Assisting our eight grader with her American History lessons has called me to revisit the United States’ Declaration of the Independence, of which the second paragraph states, “ … We hold these truths self-evident, that all men are created equal, that they are endowed by their Creator with certain unalienable rights, that among these are Life, Liberty and the Pursuit of Happiness. …”
However well-meaning these men were in seeking freedom and independence from Great Britain, Parliament and King George III, their clarity and self-reflection on the truth of their words leaves much confusion in light of our nation’s history.
Besides being totally opposed to freedom for women and peoples of color, never mind the Native Americans from whom they usurped the land we now call the United States of America, these men, our founding fathers crafted this document, the basis for our government with a certain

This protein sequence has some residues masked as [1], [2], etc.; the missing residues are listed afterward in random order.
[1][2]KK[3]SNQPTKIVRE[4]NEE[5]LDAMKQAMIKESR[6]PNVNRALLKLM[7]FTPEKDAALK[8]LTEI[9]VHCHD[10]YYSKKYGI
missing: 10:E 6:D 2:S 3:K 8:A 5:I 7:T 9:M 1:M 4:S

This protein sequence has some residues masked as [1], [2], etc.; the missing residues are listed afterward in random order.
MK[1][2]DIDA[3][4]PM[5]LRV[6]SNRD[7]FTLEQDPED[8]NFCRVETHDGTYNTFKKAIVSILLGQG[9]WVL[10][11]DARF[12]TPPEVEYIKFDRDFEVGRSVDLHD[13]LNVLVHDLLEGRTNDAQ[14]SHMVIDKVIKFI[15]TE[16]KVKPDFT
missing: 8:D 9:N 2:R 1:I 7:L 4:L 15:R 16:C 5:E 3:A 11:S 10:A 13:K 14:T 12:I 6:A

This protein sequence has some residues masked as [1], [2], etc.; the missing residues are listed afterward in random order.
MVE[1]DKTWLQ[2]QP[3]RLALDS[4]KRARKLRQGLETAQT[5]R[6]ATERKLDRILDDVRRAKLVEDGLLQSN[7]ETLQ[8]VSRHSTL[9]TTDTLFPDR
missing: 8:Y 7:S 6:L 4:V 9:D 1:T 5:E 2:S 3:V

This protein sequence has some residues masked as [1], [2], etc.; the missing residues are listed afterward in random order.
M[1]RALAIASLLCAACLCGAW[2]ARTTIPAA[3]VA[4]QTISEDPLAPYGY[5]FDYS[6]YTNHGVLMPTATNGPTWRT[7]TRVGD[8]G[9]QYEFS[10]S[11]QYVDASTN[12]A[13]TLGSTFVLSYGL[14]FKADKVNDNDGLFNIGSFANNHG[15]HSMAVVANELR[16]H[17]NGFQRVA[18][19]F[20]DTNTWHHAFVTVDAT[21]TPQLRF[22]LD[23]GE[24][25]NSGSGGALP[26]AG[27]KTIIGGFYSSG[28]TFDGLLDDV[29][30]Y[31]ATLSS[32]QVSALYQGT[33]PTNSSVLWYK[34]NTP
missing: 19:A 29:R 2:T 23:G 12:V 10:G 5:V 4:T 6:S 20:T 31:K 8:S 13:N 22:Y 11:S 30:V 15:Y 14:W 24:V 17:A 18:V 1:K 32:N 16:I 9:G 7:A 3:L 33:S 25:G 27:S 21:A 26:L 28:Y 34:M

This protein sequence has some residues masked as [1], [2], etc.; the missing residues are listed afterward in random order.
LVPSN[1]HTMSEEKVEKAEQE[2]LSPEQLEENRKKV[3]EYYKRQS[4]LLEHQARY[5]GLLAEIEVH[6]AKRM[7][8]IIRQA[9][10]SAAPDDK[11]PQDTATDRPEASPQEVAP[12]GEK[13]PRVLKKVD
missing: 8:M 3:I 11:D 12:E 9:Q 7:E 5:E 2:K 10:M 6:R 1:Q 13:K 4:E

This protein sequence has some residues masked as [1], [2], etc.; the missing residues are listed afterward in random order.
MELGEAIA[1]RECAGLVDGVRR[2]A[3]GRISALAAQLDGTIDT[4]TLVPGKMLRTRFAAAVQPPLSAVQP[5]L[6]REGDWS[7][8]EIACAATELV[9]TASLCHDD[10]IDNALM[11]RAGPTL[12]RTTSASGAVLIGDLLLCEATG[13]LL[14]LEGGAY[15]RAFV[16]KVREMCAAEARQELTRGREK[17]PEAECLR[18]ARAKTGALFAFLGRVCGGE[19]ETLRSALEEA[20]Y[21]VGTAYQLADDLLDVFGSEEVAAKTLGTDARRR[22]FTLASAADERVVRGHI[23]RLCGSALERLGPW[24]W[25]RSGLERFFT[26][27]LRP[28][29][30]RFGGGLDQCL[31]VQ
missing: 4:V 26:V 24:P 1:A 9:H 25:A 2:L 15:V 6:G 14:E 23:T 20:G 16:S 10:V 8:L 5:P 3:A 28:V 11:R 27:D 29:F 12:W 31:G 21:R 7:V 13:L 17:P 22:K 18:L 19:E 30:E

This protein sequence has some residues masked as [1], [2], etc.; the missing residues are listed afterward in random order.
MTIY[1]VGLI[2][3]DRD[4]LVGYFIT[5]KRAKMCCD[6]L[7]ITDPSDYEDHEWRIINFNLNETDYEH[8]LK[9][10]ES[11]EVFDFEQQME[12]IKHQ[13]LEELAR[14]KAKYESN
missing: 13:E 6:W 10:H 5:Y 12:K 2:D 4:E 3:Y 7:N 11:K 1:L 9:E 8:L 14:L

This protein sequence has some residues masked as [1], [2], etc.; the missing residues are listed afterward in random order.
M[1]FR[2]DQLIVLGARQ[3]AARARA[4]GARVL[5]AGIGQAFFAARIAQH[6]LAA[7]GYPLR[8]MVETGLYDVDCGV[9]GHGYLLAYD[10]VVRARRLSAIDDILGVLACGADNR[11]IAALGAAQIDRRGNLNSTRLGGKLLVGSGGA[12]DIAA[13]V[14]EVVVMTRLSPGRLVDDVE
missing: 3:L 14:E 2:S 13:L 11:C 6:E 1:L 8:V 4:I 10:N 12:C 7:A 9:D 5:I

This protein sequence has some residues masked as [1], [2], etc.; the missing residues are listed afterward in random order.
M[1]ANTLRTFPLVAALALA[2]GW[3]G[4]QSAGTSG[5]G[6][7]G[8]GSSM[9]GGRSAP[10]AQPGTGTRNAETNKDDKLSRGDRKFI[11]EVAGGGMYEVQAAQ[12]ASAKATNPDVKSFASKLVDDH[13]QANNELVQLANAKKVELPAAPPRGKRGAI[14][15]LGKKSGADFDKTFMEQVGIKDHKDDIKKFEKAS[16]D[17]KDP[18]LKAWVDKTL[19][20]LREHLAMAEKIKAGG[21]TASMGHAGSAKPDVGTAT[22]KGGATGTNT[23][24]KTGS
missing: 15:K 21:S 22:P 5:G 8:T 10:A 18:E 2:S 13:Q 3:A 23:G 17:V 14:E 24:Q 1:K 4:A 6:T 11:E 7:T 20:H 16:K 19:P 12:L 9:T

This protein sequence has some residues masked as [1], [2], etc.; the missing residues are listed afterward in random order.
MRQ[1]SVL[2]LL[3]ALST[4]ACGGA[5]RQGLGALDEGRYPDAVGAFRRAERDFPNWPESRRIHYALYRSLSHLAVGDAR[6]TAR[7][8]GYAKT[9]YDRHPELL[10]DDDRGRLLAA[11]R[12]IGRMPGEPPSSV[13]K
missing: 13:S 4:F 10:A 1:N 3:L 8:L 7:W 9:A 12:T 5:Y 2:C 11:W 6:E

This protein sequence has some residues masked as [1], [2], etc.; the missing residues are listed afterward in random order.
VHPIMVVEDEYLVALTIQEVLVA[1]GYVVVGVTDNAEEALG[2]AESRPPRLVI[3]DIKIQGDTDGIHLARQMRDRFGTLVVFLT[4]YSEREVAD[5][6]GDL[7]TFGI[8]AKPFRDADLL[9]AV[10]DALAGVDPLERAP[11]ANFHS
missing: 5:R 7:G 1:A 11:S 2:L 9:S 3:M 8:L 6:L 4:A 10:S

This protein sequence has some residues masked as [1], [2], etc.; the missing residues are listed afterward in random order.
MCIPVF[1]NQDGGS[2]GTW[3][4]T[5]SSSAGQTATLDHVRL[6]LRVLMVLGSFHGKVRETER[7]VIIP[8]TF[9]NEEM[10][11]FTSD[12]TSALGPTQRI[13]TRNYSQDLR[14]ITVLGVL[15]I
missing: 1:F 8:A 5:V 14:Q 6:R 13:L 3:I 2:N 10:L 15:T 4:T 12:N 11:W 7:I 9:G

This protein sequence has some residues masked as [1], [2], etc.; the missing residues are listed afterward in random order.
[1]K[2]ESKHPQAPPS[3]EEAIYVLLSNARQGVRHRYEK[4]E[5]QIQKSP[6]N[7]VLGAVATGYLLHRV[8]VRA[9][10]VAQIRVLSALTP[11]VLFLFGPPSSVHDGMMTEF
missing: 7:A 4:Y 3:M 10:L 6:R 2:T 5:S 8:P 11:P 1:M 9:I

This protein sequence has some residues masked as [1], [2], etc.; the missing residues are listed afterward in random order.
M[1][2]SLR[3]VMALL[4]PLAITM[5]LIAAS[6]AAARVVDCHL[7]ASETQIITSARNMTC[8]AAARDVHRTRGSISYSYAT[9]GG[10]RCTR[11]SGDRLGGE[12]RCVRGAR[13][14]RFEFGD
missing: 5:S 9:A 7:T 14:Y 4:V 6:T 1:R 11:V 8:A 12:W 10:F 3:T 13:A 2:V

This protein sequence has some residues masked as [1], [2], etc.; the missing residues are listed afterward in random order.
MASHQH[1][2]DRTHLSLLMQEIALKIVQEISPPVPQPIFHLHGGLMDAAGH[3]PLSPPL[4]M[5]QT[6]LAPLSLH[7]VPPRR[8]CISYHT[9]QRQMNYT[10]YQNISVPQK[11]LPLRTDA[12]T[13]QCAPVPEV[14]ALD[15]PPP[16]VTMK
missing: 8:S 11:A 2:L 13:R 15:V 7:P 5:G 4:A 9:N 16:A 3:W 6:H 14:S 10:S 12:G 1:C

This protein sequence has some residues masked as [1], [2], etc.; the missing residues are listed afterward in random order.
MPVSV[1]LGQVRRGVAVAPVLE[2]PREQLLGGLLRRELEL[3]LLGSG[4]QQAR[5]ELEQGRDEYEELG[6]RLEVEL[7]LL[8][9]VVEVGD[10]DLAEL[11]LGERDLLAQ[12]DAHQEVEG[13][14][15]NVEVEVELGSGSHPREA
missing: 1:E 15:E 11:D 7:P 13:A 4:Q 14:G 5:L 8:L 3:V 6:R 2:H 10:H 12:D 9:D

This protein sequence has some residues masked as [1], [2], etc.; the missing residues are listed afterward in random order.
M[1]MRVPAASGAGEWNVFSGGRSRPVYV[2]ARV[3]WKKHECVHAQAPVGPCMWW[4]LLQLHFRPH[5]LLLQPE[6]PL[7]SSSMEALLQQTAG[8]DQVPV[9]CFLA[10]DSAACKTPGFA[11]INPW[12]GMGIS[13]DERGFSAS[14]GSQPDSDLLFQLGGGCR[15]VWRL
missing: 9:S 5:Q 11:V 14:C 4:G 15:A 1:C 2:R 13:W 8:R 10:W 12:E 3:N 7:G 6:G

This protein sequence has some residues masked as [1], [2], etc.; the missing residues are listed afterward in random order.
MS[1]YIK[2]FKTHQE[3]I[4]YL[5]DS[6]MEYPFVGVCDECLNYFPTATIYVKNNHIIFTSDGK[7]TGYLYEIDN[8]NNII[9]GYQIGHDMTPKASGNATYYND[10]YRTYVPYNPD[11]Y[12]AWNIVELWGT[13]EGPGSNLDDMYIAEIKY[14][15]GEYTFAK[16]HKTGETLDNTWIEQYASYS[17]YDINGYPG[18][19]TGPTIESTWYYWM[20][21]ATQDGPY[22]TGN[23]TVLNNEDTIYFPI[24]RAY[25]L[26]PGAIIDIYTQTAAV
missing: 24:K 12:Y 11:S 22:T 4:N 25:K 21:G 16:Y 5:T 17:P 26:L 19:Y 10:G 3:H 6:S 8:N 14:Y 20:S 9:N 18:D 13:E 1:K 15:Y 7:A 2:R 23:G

“[D]aughters can model a great deal from a mother who is self-aware herself,” says Juanita Johnson in, Know Thyself First (Part 6 of Our Mothers, Ourselves: Mother-Daughter Relationships)
A storyteller and psychotherapist, who, along with her 27-year-old-daughter gives talks and workshops on the mother-daughter relationship, Johnson adds, “…I observe quite frequently that [a] mother knows so very little about her own self…[and instead] plac[es] way too much emphasis on how her daughter turns out rather than examining, ‘What [what she, the mother] do I know[s] about [her] self and how [she] feel[s] about [her]self…”
After reading this I immediately realized why I have felt such